One embodiment of the present invention is illustrated in FIG. 3, which shows a roofing laminate 32 having a selvage edge portion 34 protected and supported by insulation material. The laminate 32 is comprised of insulation material 36 laminated to a roof membrane 38, the edge portion 34 thereof adapted to be a selvage edge for overlapping the abutting side edge of a similar laminate when installed on the roof. The insulating material 36 is shown as being comprised of a foamed insulating material such as, for example, foamed polyurethane. Although foamed insulating material is preferred due to its excellent insulating qualities, its strength and low density, and the ease with which it can be manufactured and laminated to a roof membrane, the laminate of the present invention is by no means limited to such foamed material but can utilize other types of insulating material as well. As previously stated, the roof membrane material may be any flexible waterproof membrane adapted to be laminated to the insulating material and preferably, one which is readily commercially available. Examples of economically feasible, commercial materials which are well suited for this use are neoprene and polyisobutylene films.

The major portion of the insulating material 36 is bonded to the membrane 38 by a relatively strong bond capable of maintaining the insulation adhered to the membrane and resisting separation of the laminate materials by hand. The portion 40 of the insulating material underlying the selvage edge portion 34 of the membrane is bonded to the membrane by a relatively weak bond, that is, one which can be readily broken by hand. Although other methods might well be suggested to those skilled in the art, one manner of providing a relatively weak bond is through use of a paper or other membrane 42 which is adhered to the insulation portion 40 by about the same bonding strength as that exhibited in the bond between the insulation portion 36 and the membrane 38, but which is only weakly adhered to the membrane portion 34. This readily can be accomplished by coating the side of the paper or membrane 42 in contact with the membrane portion 34 with a relatively weak pressure sensitive adhesive, so that the resulting bond between the paper 42 and the membrane portion 34 can easily be separated by hand. As illustrated in FIG. 3, the insulation material is provided with a slot 44 which extends almost completely through the thickness of the insulation layer but terminates just short of the membrane 38. The slot 44 preferably is located in a plane substantially in alignment with the inner edge of the paper or membrane 42 so that when the workman in the field breaks the small connecting portion of insulation material at 46 and separates the insulation material 40 from the remainder of the insulation layer 36, the structure illustrated in FIG. 4 will result.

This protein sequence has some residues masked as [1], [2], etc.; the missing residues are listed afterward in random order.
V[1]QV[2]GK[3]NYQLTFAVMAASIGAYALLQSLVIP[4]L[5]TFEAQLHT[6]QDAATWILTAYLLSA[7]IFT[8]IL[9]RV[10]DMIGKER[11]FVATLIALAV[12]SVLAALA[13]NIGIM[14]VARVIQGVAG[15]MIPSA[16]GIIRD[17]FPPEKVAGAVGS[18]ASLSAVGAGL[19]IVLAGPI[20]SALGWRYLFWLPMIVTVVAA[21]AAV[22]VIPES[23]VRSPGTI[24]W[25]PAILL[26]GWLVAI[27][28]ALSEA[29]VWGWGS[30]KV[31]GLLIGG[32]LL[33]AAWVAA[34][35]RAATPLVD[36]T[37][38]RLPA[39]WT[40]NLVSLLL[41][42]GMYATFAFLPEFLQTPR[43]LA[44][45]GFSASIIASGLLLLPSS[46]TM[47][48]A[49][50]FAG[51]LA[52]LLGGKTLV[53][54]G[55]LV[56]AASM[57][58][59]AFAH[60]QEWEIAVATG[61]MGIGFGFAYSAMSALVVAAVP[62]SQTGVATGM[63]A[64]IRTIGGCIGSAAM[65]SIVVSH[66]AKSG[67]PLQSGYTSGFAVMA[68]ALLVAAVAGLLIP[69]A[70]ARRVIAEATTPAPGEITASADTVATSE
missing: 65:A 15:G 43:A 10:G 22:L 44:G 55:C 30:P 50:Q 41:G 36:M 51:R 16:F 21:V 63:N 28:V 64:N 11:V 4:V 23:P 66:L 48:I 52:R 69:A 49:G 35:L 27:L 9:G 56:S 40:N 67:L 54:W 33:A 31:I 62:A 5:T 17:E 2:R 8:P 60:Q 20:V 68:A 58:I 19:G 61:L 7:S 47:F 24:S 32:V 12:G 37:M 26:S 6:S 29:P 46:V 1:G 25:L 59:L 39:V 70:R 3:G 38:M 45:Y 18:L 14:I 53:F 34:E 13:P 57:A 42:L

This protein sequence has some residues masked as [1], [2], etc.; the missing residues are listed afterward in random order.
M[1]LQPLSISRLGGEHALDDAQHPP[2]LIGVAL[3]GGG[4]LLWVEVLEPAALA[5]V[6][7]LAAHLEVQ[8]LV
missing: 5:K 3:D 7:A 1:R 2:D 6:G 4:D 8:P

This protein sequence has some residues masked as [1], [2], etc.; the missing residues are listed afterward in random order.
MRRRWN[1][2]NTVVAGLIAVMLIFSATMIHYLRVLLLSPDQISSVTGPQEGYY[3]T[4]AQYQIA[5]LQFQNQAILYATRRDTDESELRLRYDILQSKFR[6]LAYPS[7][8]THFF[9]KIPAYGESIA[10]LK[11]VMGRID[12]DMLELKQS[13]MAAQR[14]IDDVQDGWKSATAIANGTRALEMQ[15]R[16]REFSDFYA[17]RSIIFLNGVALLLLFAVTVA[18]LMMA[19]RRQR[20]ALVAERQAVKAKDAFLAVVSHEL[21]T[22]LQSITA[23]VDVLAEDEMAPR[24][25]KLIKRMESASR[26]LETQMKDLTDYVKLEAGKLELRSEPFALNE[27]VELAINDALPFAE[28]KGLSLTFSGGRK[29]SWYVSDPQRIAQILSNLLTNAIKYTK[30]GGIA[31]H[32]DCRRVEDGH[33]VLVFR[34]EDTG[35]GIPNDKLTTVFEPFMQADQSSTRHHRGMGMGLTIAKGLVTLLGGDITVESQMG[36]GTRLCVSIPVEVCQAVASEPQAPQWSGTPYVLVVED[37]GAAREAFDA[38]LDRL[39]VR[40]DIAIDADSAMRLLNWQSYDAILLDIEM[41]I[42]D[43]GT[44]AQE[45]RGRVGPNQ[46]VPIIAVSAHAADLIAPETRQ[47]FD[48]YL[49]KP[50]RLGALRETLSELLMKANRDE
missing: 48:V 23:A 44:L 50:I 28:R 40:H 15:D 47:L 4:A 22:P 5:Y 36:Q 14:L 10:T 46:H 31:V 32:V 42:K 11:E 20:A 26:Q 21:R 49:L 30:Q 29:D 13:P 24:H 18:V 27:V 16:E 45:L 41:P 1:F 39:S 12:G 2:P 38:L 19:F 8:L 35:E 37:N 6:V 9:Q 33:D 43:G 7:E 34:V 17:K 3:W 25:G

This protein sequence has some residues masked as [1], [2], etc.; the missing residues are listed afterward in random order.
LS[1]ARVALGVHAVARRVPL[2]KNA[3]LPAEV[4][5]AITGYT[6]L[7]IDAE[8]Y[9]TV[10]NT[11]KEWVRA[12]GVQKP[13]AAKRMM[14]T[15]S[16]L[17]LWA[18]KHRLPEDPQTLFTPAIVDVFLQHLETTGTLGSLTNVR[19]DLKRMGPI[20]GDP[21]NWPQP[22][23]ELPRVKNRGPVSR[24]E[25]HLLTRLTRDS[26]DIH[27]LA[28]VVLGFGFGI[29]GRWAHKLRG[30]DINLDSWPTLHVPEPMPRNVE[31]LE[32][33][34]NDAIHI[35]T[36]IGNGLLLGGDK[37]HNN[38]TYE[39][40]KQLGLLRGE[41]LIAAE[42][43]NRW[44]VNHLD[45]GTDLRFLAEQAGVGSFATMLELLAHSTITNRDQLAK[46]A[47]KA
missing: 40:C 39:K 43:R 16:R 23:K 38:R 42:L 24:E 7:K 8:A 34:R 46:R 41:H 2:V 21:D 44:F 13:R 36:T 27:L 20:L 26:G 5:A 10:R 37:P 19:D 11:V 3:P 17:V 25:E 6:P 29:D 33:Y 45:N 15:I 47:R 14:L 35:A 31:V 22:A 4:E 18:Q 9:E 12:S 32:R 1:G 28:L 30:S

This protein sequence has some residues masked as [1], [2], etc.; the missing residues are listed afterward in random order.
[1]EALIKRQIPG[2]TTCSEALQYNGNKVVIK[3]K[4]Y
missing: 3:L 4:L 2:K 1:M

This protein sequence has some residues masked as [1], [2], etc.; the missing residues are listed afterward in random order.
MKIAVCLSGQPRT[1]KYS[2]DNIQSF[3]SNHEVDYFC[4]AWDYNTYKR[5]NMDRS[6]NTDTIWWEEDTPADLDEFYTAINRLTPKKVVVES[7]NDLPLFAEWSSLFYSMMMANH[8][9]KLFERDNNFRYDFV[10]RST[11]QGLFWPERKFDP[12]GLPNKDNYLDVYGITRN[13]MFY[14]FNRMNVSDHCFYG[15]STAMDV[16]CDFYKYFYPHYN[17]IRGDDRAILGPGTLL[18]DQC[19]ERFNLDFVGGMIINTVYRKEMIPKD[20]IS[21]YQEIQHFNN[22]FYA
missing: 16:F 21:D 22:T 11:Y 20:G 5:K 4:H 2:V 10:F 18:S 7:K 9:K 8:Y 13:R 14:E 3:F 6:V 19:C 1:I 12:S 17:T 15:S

While it is preferred that a small or weak connecting link between the insulation material underlying the selvage portion 34 of the membrane 38 be provided for assurance that the insulating material 40 will remain in place and will perform its intended function until removed in the field by a roof applicator, it is not essential that this be done. As shown in FIG. 5, the insulation material 48 underlying the selvage edge portion 49 of the membrane 50 is separated from the remainder of the insulating material 52 by a slot 54 which extends completely through the thickness of the insulation material and terminates at the membrane 50. This arrangement insures that the side edge of the insulating material 52, after the insulating portion 48 has been removed, will be straight throughout and will accurately abut the side edge of an adjacent similar laminate in a roofing arrangement. If the slot extends completely through the insulation material, the bond between the insulation portion 48 and the selvage portion 49, that is, between the paper or tape 42 and the membrane 50, should be such that, while easily separable by hand, it has sufficient holding power to prevent the insulation portion 48 from becoming separated before the panel is ready for installation.